The introduction leaves many questions unanswered, primarily about methodology. We shall address them as follows:
The core assumptions are that each voter should have a representative1 they can turn to with their policy concerns and that equal representation is better than unequal representation.
We assume that voting uses a ranked ballot (not necessarily exhaustive) where the maximum number of preferences can be specified. Single Member Plurality simply sets the maximum number of preferences to one. Using a common ballot format allows us to more easily compare several different electoral systems, although modelling ranked ballots in the Canadian context is difficult.
We assume that each voter ranks their ballot sincerely and that a higher-ranked candidate will represent the voter better than a lower-ranked candidate.
This calculation involves two steps. The first step is to apply a utility function, u(b,e,w) to each voter. The utility function consumes
It produces a non-negative number where 0.0 indicates no substantive representation for that voter and larger numbers indicate better representation. This function is discussed in more depth in a moment.
The second step is to normalize these values so that 1.0 is the average representation. 0.0 still means no representation and larger values still mean better representation. The REScore equation for the ith voter is
That is, it’s simply the voter’s utility function divided by the average of the function applied to all voters.
There are many possible implementations of the utility function, u(b,e,w). The ones we have considered sum the contributions from each elected candidate on the voter's ballot, weighted according to how they were ranked.
Mathematically, the utility function is implemented as follows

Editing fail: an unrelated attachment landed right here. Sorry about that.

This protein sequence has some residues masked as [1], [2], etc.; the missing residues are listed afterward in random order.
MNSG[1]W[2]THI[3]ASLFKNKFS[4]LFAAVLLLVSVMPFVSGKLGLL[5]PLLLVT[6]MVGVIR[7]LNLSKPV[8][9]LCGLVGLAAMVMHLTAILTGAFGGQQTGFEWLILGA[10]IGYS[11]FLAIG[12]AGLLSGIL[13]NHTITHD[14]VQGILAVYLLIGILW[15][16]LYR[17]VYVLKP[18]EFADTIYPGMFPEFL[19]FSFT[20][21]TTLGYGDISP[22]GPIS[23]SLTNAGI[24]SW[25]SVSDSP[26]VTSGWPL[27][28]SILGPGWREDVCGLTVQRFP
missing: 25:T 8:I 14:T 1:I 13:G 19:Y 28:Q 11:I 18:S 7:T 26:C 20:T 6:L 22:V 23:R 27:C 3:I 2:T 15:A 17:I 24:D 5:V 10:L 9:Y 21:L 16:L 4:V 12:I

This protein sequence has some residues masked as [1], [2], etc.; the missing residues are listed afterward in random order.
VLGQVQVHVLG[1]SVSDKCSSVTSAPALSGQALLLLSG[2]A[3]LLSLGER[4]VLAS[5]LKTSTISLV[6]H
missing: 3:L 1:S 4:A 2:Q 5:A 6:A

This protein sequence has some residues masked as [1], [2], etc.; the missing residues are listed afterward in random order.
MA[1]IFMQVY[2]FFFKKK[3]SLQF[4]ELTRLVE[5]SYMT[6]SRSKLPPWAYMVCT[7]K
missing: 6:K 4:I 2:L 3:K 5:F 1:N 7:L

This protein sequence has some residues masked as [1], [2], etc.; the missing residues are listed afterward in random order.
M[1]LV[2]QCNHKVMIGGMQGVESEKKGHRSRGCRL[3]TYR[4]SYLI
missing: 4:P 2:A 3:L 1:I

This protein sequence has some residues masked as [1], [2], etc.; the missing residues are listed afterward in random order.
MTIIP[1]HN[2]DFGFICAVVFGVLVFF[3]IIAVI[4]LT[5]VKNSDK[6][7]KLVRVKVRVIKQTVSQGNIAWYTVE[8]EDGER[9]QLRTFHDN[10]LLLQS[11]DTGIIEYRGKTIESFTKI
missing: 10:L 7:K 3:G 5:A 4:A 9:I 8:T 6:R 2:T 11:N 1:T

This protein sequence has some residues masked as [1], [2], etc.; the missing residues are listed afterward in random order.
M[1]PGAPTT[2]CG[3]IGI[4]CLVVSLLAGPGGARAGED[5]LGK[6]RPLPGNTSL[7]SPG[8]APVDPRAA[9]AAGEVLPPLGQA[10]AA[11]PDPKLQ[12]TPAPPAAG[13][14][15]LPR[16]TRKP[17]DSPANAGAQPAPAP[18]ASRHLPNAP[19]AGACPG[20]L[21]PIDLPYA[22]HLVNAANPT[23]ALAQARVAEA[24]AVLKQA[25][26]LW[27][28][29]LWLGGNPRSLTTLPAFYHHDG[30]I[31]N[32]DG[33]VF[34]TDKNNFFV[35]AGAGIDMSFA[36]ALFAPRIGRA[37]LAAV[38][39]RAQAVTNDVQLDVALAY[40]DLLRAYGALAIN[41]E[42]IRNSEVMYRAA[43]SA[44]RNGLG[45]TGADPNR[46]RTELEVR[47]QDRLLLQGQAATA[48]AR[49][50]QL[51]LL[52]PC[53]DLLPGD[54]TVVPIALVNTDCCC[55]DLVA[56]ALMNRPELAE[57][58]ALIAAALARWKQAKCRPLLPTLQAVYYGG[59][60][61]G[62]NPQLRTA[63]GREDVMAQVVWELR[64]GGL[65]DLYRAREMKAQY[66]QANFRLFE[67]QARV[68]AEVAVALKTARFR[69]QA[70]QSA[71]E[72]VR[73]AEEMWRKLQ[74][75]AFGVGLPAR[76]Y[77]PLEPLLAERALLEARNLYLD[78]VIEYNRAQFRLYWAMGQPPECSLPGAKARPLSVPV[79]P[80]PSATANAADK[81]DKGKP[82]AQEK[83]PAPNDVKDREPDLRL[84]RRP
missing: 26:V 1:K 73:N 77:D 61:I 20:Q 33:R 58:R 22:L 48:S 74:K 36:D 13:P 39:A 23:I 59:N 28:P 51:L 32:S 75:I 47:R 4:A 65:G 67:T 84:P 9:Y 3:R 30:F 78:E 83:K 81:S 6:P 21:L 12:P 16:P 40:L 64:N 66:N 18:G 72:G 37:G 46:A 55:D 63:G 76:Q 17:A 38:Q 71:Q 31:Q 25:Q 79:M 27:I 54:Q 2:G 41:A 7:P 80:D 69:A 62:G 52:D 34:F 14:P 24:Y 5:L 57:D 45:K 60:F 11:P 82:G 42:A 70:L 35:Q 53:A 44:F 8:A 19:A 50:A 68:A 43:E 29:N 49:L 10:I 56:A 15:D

In plain English, we sum the contribution of each successful candidate on the voter’s ballot. Each of those contributions is weighted, presumably with the first preference being weighted more heavily than the second preference, which is weighted more heavily than the third. Finally, the contribution is divided by the number of voters that candidate represents. Representing fewer voters means the candidate can give each one more attention and thus represent them better.2 Most of our work to date has divided by the square root of the number of votes.
The Representation Equity Index is a single number that captures the equity (or inequity) of the Representation Effectiveness Scores. It's caculated exactly the same way as the Gini Coeffiencent that is commonly used to represent income inequality.
Simulating voter preferences is the same as generating a ranked ballot for each voter. This problem is discussed in the next section.
We distinguish between the representation work of an MP from the constituency work of an MP. The former consists of representing a voter’s policy concerns in Parliament. The latter consists of helping the voter navigate government bureaucracy. We are interested in the former and uninterested in the latter as it could be easily replaced by a non-partisan ombudsman. ↩︎
This is taking into account, roughly, the issues that gave rise to the “one person, one vote” Supreme Court case in the United States. ↩︎